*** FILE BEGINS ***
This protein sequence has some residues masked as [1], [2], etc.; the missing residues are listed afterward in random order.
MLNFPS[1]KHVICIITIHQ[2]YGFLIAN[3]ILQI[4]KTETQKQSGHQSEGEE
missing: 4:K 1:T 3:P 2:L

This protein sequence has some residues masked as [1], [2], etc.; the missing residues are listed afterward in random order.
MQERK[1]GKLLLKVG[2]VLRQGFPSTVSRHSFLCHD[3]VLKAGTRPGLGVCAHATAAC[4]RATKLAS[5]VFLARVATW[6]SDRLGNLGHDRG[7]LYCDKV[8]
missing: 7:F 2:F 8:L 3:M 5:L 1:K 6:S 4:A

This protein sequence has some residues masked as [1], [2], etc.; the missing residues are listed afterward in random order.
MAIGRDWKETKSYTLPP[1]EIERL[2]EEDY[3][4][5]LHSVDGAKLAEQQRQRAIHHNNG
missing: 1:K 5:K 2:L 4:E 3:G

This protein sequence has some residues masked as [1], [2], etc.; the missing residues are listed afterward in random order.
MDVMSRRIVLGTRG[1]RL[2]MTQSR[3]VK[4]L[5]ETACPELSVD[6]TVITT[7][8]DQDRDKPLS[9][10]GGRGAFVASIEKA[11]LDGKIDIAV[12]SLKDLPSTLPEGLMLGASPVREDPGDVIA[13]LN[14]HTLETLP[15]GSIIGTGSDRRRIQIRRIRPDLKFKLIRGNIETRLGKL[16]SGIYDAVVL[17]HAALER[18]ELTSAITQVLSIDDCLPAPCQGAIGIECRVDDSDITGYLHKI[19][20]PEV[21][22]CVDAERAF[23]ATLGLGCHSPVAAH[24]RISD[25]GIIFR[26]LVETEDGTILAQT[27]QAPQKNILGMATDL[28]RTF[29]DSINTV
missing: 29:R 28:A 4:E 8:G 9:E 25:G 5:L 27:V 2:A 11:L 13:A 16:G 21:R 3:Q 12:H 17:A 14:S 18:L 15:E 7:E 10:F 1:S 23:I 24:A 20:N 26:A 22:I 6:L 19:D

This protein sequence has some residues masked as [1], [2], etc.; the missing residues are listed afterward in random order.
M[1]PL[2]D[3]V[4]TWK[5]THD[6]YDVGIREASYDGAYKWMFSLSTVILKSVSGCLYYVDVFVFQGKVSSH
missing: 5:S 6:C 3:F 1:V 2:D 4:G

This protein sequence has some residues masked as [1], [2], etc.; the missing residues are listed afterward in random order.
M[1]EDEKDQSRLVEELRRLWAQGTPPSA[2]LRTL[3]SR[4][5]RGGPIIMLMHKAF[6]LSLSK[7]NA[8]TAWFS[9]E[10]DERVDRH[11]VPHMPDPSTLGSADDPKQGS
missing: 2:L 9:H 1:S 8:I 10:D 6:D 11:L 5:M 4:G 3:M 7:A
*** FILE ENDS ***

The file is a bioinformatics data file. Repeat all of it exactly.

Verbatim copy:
This protein sequence has some residues masked as [1], [2], etc.; the missing residues are listed afterward in random order.
MLNFPS[1]KHVICIITIHQ[2]YGFLIAN[3]ILQI[4]KTETQKQSGHQSEGEE
missing: 4:K 1:T 3:P 2:L

This protein sequence has some residues masked as [1], [2], etc.; the missing residues are listed afterward in random order.
MQERK[1]GKLLLKVG[2]VLRQGFPSTVSRHSFLCHD[3]VLKAGTRPGLGVCAHATAAC[4]RATKLAS[5]VFLARVATW[6]SDRLGNLGHDRG[7]LYCDKV[8]
missing: 7:F 2:F 8:L 3:M 5:L 1:K 6:S 4:A

This protein sequence has some residues masked as [1], [2], etc.; the missing residues are listed afterward in random order.
MAIGRDWKETKSYTLPP[1]EIERL[2]EEDY[3][4][5]LHSVDGAKLAEQQRQRAIHHNNG
missing: 1:K 5:K 2:L 4:E 3:G

This protein sequence has some residues masked as [1], [2], etc.; the missing residues are listed afterward in random order.
MDVMSRRIVLGTRG[1]RL[2]MTQSR[3]VK[4]L[5]ETACPELSVD[6]TVITT[7][8]DQDRDKPLS[9][10]GGRGAFVASIEKA[11]LDGKIDIAV[12]SLKDLPSTLPEGLMLGASPVREDPGDVIA[13]LN[14]HTLETLP[15]GSIIGTGSDRRRIQIRRIRPDLKFKLIRGNIETRLGKL[16]SGIYDAVVL[17]HAALER[18]ELTSAITQVLSIDDCLPAPCQGAIGIECRVDDSDITGYLHKI[19][20]PEV[21][22]CVDAERAF[23]ATLGLGCHSPVAAH[24]RISD[25]GIIFR[26]LVETEDGTILAQT[27]QAPQKNILGMATDL[28]RTF[29]DSINTV
missing: 29:R 28:A 4:E 8:G 9:E 25:G 5:L 27:V 2:A 11:L 13:A 16:G 21:R 3:Q 12:H 17:A 14:S 18:L 15:E 7:E 10:F 1:S 23:I 24:A 20:N 26:A 22:I 6:L 19:D

This protein sequence has some residues masked as [1], [2], etc.; the missing residues are listed afterward in random order.
M[1]PL[2]D[3]V[4]TWK[5]THD[6]YDVGIREASYDGAYKWMFSLSTVILKSVSGCLYYVDVFVFQGKVSSH
missing: 5:S 6:C 3:F 1:V 2:D 4:G

This protein sequence has some residues masked as [1], [2], etc.; the missing residues are listed afterward in random order.
M[1]EDEKDQSRLVEELRRLWAQGTPPSA[2]LRTL[3]SR[4][5]RGGPIIMLMHKAF[6]LSLSK[7]NA[8]TAWFS[9]E[10]DERVDRH[11]VPHMPDPSTLGSADDPKQGS
missing: 2:L 9:H 1:S 8:I 10:D 6:D 11:L 5:M 4:G 3:M 7:A